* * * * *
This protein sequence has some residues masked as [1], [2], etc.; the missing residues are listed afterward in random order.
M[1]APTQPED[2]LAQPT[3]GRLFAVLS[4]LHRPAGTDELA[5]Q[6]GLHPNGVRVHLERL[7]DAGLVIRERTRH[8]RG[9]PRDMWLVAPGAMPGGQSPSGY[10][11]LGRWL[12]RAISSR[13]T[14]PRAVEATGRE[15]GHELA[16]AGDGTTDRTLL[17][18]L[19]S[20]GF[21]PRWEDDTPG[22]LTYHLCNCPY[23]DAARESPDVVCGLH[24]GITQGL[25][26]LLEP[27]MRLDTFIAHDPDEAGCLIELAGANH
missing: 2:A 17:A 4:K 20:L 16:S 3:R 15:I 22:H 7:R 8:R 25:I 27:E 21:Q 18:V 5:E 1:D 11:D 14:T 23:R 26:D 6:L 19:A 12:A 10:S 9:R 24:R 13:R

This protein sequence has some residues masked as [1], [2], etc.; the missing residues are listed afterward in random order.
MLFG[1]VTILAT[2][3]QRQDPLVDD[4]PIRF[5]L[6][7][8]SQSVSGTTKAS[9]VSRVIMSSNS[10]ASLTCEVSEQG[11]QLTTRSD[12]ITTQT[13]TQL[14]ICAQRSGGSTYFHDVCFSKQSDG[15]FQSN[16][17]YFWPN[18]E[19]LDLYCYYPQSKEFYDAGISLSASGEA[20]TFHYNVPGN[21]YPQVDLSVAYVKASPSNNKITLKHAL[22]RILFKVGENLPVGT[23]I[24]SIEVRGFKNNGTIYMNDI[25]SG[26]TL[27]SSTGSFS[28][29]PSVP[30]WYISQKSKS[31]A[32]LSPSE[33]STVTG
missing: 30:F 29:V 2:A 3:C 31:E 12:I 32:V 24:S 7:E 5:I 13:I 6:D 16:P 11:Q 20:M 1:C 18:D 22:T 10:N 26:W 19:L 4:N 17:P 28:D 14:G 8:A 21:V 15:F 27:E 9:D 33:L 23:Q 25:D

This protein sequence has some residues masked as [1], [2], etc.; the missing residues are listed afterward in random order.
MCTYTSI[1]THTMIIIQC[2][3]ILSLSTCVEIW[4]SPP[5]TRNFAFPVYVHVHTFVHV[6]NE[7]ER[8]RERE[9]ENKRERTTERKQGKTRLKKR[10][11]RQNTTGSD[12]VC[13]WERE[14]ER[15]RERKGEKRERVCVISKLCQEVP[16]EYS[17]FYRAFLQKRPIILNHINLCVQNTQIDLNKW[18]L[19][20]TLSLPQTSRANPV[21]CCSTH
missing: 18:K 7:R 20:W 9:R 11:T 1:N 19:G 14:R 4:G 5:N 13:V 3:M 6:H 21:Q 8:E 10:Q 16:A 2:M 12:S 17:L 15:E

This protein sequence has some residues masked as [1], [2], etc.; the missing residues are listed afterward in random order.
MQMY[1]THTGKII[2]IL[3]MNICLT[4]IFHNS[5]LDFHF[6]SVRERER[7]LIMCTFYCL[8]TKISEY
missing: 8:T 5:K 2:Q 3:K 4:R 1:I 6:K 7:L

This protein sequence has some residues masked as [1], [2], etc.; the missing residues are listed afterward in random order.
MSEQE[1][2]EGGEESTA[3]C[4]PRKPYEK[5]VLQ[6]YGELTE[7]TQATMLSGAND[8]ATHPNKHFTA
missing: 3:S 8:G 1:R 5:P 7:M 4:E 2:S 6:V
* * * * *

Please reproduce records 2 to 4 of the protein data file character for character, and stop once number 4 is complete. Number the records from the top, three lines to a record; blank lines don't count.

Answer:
This protein sequence has some residues masked as [1], [2], etc.; the missing residues are listed afterward in random order.
MLFG[1]VTILAT[2][3]QRQDPLVDD[4]PIRF[5]L[6][7][8]SQSVSGTTKAS[9]VSRVIMSSNS[10]ASLTCEVSEQG[11]QLTTRSD[12]ITTQT[13]TQL[14]ICAQRSGGSTYFHDVCFSKQSDG[15]FQSN[16][17]YFWPN[18]E[19]LDLYCYYPQSKEFYDAGISLSASGEA[20]TFHYNVPGN[21]YPQVDLSVAYVKASPSNNKITLKHAL[22]RILFKVGENLPVGT[23]I[24]SIEVRGFKNNGTIYMNDI[25]SG[26]TL[27]SSTGSFS[28][29]PSVP[30]WYISQKSKS[31]A[32]LSPSE[33]STVTG
missing: 30:F 29:V 2:A 3:C 31:E 12:I 32:V 24:S 7:E 5:I 13:I 6:D 16:P 11:Q 20:M 1:C 18:D 22:T 10:N 26:W 19:L 4:N 17:P 28:D 14:G 8:A 21:V 15:F 27:E 9:D 33:L 23:Q 25:D

This protein sequence has some residues masked as [1], [2], etc.; the missing residues are listed afterward in random order.
MCTYTSI[1]THTMIIIQC[2][3]ILSLSTCVEIW[4]SPP[5]TRNFAFPVYVHVHTFVHV[6]NE[7]ER[8]RERE[9]ENKRERTTERKQGKTRLKKR[10][11]RQNTTGSD[12]VC[13]WERE[14]ER[15]RERKGEKRERVCVISKLCQEVP[16]EYS[17]FYRAFLQKRPIILNHINLCVQNTQIDLNKW[18]L[19][20]TLSLPQTSRANPV[21]CCSTH
missing: 18:K 7:R 20:W 9:R 11:T 1:N 19:G 14:R 4:G 5:N 13:V 3:M 6:H 21:Q 8:E 10:Q 16:A 2:M 12:S 17:L 15:E

This protein sequence has some residues masked as [1], [2], etc.; the missing residues are listed afterward in random order.
MQMY[1]THTGKII[2]IL[3]MNICLT[4]IFHNS[5]LDFHF[6]SVRERER[7]LIMCTFYCL[8]TKISEY
missing: 8:T 5:K 2:Q 3:K 4:R 1:I 6:K 7:L